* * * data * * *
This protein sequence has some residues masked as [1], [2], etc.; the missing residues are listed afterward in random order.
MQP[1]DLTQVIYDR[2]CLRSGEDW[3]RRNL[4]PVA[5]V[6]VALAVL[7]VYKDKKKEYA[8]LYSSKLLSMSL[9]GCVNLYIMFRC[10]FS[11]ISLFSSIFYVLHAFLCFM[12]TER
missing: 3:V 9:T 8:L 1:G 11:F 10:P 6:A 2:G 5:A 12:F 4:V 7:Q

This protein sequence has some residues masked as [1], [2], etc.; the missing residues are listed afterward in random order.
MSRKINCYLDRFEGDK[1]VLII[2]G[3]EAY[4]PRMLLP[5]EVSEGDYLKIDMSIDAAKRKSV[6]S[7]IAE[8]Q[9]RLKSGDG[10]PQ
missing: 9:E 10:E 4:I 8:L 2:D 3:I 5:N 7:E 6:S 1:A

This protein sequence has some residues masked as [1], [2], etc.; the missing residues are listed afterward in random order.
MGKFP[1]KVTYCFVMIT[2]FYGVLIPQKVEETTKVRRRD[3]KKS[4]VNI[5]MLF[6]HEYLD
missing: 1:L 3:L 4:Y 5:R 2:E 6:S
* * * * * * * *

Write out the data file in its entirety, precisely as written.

This protein sequence has some residues masked as [1], [2], etc.; the missing residues are listed afterward in random order.
MQP[1]DLTQVIYDR[2]CLRSGEDW[3]RRNL[4]PVA[5]V[6]VALAVL[7]VYKDKKKEYA[8]LYSSKLLSMSL[9]GCVNLYIMFRC[10]FS[11]ISLFSSIFYVLHAFLCFM[12]TER
missing: 3:V 9:T 8:L 1:G 11:F 10:P 6:A 2:G 5:A 12:F 4:V 7:Q

This protein sequence has some residues masked as [1], [2], etc.; the missing residues are listed afterward in random order.
MSRKINCYLDRFEGDK[1]VLII[2]G[3]EAY[4]PRMLLP[5]EVSEGDYLKIDMSIDAAKRKSV[6]S[7]IAE[8]Q[9]RLKSGDG[10]PQ
missing: 9:E 10:E 4:I 8:L 2:D 3:I 5:N 7:E 6:S 1:A

This protein sequence has some residues masked as [1], [2], etc.; the missing residues are listed afterward in random order.
MGKFP[1]KVTYCFVMIT[2]FYGVLIPQKVEETTKVRRRD[3]KKS[4]VNI[5]MLF[6]HEYLD
missing: 1:L 3:L 4:Y 5:R 2:E 6:S